Barthou, Louis(lwē bärto͞o`), 1862–1934, French cabinet minister and man of letters. He held portfolios in numerous cabinets after 1894 and was briefly premier in July–Aug., 1913. His government was responsible for the law that increased military service from two to three years. In 1934 he became foreign minister in the cabinet of Gaston Doumergue. Barthou sought to strengthen the French position in Eastern Europe. He was welcoming King Alexander of Yugoslavia at Marseilles when a Croatian nationalist assassinated (Oct., 1934) both the king and Barthou. A man of culture and learning, Barthou was the author of several biographies, notably one of Victor Hugo (tr. 1919).
See A. Roberts, The Turning Point (1970).
Born Aug. 25, 1862, in Oloron-Sainte-Marie; died Oct. 9, 1934. French state figure and lawyer.
Barthou was a parliamentary deputy from 1889. He belonged to right-wing bourgeois parties: at first the Progres-sivist Party and from 1902 the Democratic Alliance. From 1894 he held ministerial posts on a number of occasions. He was prime minister from March to December 1913 and implemented a law increasing the term of military service to three years. He favored the strengthening of the entente. He led the French delegation to the Genoa Conference of 1922. He was chairman of the Reparations Commission from 1922 to 1926 during which time he insisted on Germany’s fulfillment of the resolutions of the Versailles Treaty of 1919. He was minister of justice from 1922 to 1924 and from 1926 to 1929.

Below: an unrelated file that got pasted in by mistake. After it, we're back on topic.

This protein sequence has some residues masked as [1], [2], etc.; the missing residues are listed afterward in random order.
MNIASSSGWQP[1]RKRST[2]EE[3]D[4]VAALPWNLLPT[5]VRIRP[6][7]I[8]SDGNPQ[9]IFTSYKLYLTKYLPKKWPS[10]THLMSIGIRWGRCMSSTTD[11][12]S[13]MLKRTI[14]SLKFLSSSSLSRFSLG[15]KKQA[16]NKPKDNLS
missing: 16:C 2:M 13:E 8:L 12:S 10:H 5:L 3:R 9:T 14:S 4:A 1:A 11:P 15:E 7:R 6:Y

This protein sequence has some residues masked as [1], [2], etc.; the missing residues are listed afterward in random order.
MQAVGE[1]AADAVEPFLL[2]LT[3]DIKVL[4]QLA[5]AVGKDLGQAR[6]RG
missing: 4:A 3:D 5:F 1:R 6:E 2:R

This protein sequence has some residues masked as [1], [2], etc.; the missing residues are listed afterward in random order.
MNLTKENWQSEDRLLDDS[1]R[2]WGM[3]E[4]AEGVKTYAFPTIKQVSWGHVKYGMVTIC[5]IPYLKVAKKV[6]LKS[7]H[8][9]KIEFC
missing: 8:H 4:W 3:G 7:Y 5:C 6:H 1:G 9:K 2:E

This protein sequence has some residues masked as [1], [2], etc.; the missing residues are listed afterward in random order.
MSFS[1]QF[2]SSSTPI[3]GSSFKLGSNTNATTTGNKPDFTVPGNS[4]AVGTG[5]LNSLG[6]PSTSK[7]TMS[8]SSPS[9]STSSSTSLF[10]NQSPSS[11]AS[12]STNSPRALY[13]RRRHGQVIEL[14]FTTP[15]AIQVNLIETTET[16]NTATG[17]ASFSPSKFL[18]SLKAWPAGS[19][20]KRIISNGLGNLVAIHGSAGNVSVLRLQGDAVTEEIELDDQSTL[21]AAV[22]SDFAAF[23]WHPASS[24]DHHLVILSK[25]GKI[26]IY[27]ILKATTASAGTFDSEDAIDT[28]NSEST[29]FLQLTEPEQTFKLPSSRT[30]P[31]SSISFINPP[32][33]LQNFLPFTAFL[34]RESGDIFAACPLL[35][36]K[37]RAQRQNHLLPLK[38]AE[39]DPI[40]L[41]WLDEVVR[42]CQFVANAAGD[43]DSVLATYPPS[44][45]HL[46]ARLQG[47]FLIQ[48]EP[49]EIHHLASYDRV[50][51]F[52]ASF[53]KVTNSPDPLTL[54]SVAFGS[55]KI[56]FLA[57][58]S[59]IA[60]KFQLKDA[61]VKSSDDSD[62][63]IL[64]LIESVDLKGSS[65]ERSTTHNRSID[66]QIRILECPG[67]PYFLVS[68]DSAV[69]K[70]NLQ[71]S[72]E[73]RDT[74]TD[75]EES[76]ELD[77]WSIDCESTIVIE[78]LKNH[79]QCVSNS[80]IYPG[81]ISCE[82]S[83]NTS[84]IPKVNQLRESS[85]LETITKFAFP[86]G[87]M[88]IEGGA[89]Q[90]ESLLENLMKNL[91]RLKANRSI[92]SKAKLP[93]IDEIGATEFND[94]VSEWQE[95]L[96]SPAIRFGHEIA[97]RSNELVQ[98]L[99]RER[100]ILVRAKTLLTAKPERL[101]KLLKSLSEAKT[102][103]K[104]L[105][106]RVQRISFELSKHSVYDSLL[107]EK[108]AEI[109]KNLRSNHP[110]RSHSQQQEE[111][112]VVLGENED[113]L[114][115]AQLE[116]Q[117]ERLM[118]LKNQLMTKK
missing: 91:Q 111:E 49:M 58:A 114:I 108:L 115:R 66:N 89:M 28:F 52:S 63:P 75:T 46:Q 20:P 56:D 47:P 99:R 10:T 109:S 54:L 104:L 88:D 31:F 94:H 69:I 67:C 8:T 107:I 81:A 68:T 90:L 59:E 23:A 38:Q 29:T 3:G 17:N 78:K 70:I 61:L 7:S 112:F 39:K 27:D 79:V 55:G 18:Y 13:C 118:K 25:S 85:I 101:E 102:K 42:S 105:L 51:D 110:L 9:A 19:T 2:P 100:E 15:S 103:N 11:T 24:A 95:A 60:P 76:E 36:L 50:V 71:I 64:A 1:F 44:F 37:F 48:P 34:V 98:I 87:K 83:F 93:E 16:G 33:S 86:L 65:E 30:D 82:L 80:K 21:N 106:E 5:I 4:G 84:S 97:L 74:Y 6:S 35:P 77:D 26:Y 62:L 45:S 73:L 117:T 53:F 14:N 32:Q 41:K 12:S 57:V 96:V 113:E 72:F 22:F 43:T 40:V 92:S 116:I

After the fascist dictatorship was established in Germany (1933) and the military threat increased, Barthou, in the interests of strengthening France’s security, became an active advocate of Franco-Soviet cooperation. As minister of foreign affairs (February-October 1934), he presented a plan for an “Eastern Pact.” He was one of the initiators of the invitation to the USSR to join the League of Nations. He visited the USSR in 1934. His activity contributed to the subsequent conclusion of the Soviet-French mutual aid treaty (1935). On Oct. 9, 1934, Barthou and the Yugoslav king Alexander I were killed in Marseille by a Croatian terrorist, an agent of the German and Italian secret services. Barthou was a member of the Académie Francaise (1918). He was the author of works on D. Diderot, A. Lamartine, H. Mirabeau, C. Baudelaire, V. Hugo, and others.
REFERENCESDiurozel’,Zh. B. “Lui Bartu i franko-sovetskoe sblizhenie v 1934.” In the collection Frantsuzskii ezhegodnik, 1961. Moscow, 1962.
Aubert, O. L. Barthou. Paris, 1935.